40th Anniversary of the “Edmund Fitzgerald Storm”

November 10th, 2015 |

NOAA-4 daytime and nighttime Infrared composites [click to enlarge]

NOAA-4 daytime and nighttime Infrared composites [click to enlarge]

Today marks the 40-year anniversary of the powerful Great Lakes storm that was responsible for the sinking of the SS Edmund Fitzgerald (which occurred on 10 November 1975). The image composites (above, courtesy of Jean Phillips, Schwerdtfeger Library) were constructed from daytime and nighttime overpasses of the NOAA-4 polar-orbiting satellite, and show the large cloud shield of the storm moving northeastward from the Great Lakes into eastern Canada during the 10-11 November 1975 period. The rapidly-intensifying nature of the storm can seen by comparing the 12 UTC surface analyses on 09 November and 10 November.

Since the first operational geostationary weather satellites (SMS-1 and SMS-2) were relatively new back in 1975, the CIMSS Regional Assimilation System (CRAS) model was utilized to generate synthetic Infrared (IR) satellite images to provide a general idea of what the satellite imagery might have looked like for this intense storm. The 48-hour sequence of synthetic CRAS IR images (below) shows the evolution of the model-derived cloud features at 1-hour intervals.

CRAS model simulated Infrared imagery [click to enlarge]

CRAS model simulated Infrared imagery [click to enlarge]

Additional information about this Edmond Fitzgerald storm can be seen on this website, as well as the NWS Marquette and this journal article.

A strong storm of similar character developed over the Upper Midwest and Great Lakes region on 9-11 November 1998. GOES-8 (GOES-East) Infrared (10.7 µm) and Water Vapor (6.7 µm) images of this 1998 storm are shown below (and are also available as YouTube videos). This storm set all-time minimum barometric pressure records for the state of Minnesota, with 962 mb (28.43″) recorded at Albert Lea and Austin in southern Minnesota. On the cold side of the storm, up to 12.5 inches of snow fell at Sioux Falls in southeastern South Dakota. Wind gusts were as high as 64 mph in Minnesota and 94 mph in Wisconsin.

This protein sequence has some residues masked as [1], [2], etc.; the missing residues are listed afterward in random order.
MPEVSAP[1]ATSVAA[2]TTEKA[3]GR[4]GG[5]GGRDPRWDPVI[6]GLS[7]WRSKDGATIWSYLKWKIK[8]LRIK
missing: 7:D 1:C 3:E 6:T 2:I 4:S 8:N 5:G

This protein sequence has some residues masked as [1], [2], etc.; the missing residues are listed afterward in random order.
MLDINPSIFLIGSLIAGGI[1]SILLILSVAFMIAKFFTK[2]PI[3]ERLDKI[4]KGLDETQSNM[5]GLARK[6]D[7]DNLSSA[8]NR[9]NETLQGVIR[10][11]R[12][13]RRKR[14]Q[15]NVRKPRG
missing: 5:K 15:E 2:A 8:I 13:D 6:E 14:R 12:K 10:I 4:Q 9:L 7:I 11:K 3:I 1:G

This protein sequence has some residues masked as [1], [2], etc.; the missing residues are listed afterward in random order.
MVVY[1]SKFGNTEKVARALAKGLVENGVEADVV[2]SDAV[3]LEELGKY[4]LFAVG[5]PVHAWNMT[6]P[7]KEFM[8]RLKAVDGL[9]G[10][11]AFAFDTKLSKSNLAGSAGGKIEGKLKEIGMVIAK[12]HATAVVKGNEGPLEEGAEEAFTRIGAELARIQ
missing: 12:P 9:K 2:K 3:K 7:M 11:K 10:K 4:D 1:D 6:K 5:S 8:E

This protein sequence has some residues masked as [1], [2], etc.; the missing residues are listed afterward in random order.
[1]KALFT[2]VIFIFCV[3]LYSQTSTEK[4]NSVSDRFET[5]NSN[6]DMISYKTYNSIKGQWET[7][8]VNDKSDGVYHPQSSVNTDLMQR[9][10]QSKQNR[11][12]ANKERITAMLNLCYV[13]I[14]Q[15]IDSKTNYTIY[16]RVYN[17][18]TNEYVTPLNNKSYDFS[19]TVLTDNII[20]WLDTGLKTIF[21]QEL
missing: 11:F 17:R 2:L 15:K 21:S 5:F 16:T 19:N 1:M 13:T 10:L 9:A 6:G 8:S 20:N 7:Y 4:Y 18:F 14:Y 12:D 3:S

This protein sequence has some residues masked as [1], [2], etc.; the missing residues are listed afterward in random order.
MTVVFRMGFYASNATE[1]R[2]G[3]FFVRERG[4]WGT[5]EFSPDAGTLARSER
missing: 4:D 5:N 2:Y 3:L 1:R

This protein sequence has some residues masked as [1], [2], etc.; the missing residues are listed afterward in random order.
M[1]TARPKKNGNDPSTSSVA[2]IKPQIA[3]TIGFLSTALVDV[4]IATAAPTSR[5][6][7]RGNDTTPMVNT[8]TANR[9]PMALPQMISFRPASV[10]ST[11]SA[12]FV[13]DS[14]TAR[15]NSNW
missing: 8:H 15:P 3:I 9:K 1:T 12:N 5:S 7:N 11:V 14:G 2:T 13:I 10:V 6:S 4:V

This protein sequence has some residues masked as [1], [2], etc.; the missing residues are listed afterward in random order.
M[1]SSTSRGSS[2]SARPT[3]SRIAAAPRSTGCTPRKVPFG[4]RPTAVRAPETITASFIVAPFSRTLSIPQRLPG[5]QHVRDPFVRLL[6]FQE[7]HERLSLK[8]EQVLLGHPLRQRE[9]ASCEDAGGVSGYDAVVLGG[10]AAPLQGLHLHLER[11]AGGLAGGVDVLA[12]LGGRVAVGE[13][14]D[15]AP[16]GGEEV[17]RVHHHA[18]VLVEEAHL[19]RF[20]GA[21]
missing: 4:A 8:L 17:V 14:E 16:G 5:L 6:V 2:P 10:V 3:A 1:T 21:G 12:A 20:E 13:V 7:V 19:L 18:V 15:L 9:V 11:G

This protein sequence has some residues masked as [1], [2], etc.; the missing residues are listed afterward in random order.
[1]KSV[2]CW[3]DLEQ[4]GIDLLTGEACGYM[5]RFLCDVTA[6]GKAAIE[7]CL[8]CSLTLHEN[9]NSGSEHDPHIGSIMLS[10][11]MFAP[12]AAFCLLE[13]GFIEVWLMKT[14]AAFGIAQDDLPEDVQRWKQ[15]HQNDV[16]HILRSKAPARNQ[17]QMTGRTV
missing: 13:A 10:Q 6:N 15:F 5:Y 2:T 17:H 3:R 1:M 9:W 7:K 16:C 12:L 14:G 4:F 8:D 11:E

GOES-8 Infrared (10.7 µm) images [click to play MP4 animation]

GOES-8 Infrared (10.7 µm) images [click to play MP4 animation]

GOES-8 Water Vapor (6.7 µm) images [click to play MP4 animation]

GOES-8 Water Vapor (6.7 µm) images [click to play MP4 animation]

Hourly GOES Animations from August 2015

September 1st, 2015 |


The YouTube video embedded above shows GOES-13 Water Vapor (6.5 µm) images each hour for all of August 2015. The 10.7 µm Infrared window channel animation is shown below. Both show a remarkable lack of thunderstorm activity in the Caribbean Sea.


In addition, hourly Water Vapor (6.5 µm) and Infrared window channel (10.7 µm) imagery from GOES-15 is shown below.



The GOES-15 imagery includes the northern fringe of the Intertropical Convergence Zone, and the active Eastern Pacific hurricane season is apparent, including several storms that have threatened the state of Hawai’i. The atypically strong August storm that hit the Pacific Northwest is also seen at the end of the animations.

Himawari-8 true-color imagery

August 6th, 2015 |
Himawari-8 true-color images (click to play YouTube animation)